The AZ Project is a wonderful resource of graphic design, an archive of great designers and typographers. It is a site and a book, and we will focus on some designers presented on the book, that by the way can be downloaded in english or italian.
Here is its concluding paragraph: “100 graphic designers to tell a story, to describe different approaches to visual communication, some rather unique, others more common, all relevant in some way, in five important areas of graphic design. These 100 may not be the greatest graphic designers of all time but they are certainly among the finest. Thanks to them, the AZ Project Graphic Design took off, an archive on international graphic design that will soon be expanded with new profiles of other important designers, of the past or present. It is the first step, a way to launch the project, a pondered selection of some of the most successful graphic design projects of the past century. However, a lot of work still has to be done…”
Meticulous and impeccable, Aicher’s approach to graphic design is interdisciplinary. Opposed to Nazi authoritarianism, he is arrested in 1937; he is then drafted into the German army, and in 1945 he prefers to desert rather than to take part in World War II. He studies sculpture at the Akademie der Bildenden Künste in Munich in 1946. A year later he opens his own studio, Büro Aicher, in Ulm. In 1953, together with his wife Inge Scholl, he founds the Hochschule für Gestaltung in Ulm, one of the most important schools of design in the world, where he teaches visual communication from 1954 to 1966 and becomes the director from 1962 to 1964. He starts working for Braun (1954) Westdeutsche Landesbank, Blohm & Voss and Lufthansa (1962-1964). In 1972 he takes care of the Munich Olympics Games corporate identity designing a series of internationally comprehensible pictograms. In the same year he works for Bayrische Rückversicherung, in 1974 for Zweites Deutsches Fernsehen and from 1976 for Erco. In 1982 he moves to Rotis and in 1984 he founds the Institut für Analoge Studien. In addition, he designs numerous typefaces, like the Rotis font family (1989), which includes sans-serif, semi-sans, serif and semi-serif versions.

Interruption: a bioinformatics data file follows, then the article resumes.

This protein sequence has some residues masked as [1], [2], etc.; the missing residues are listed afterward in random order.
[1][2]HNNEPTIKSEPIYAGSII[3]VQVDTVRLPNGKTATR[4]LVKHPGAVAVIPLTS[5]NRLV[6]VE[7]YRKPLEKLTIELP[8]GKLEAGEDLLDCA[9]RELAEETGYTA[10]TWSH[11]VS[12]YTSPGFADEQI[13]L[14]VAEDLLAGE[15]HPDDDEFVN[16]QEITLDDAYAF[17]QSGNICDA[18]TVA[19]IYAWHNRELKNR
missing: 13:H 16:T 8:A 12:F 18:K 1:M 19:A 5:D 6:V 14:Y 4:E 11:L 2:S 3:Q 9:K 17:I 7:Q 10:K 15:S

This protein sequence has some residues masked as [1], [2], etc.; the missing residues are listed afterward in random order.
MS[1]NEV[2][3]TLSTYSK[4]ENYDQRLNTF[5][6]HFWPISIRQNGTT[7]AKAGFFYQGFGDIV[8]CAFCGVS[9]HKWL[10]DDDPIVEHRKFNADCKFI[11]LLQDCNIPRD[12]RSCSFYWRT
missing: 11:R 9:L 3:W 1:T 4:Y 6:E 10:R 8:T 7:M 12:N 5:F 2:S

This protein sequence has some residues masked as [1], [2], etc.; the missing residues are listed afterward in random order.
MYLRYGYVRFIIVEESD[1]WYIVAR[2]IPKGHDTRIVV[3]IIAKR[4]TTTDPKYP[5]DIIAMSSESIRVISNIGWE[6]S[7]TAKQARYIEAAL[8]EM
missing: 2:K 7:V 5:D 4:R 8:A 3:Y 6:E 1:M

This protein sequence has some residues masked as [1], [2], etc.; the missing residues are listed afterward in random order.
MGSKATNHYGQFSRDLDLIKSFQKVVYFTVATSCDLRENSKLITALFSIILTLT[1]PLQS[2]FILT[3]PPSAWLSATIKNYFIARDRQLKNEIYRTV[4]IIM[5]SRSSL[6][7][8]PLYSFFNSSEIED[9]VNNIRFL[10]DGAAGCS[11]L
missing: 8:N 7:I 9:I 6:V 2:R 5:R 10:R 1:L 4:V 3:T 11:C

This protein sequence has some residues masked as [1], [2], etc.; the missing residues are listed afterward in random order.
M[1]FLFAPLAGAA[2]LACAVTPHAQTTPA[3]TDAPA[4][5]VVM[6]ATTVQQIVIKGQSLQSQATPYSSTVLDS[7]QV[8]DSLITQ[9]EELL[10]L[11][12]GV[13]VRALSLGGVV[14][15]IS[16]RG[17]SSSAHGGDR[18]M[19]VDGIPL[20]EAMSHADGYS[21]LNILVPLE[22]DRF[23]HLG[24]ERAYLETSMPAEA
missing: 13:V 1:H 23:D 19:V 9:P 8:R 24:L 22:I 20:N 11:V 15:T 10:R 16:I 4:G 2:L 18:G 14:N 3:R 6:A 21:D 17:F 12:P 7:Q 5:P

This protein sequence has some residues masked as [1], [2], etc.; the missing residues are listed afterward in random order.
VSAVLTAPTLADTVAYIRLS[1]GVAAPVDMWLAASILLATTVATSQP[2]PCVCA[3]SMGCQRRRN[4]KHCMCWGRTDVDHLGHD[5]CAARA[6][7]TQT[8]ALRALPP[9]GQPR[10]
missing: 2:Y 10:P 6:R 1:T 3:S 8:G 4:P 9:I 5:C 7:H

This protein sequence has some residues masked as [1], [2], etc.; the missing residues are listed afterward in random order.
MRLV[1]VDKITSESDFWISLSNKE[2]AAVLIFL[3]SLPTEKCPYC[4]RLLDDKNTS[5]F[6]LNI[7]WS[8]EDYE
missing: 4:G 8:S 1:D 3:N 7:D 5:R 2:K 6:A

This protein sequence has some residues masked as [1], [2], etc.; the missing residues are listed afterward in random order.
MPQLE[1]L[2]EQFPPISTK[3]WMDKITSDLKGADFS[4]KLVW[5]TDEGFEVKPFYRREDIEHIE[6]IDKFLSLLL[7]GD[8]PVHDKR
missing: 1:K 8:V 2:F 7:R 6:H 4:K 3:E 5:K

Aicher is an interesting example of how a designer can creatively develop his work using a limited vocabulary.
According to Aicher, only by using a precise series of standards is it possible to generate a consistent and unambiguous brand identity. An example is the Lufthansa project, a brand that obtains high visibility thanks to the use of few simple and systematically repeated elements, all gathered in a manual which describes each of their applications. This manual is based upon three essential elements: the pictographic logo that portrays a stylised crane in flight, with a sharp and essential silhouette, contained in a circle which stresses the incisiveness of the bird; the use of the typeface, Helvetica, sans-serif and minimal; the chromatic system, based on yellow (for the circle) and blue (for the crane and the circumference). Moreover, the logo and lettering are always present, essential and integral components of an approach that pursues uniformity for an unerring identification. With all the possible combinations of the basic elements, the manual defines the graphic landscape of Lufthansa: from the interior (and exterior) design of the planes to the photographic style of their ads, from the uniforms for the personnel to the packaging, right up to the smallest details like the sugar, salt and pepper sachets.
Source: AZ Project
The book AZ Project Graphic Design, both in Italian and English, is the last step of the project, an “extra” respect its modifiable online counterpart. Created for the nostalgic and still numerous lovers of printed books (which provide better reading and can be kept with care), the book is supplemented by an essay on the history of graphic design by Dario Russo, which introduces the project with precise references to the 100 graphic designers and their seminal work.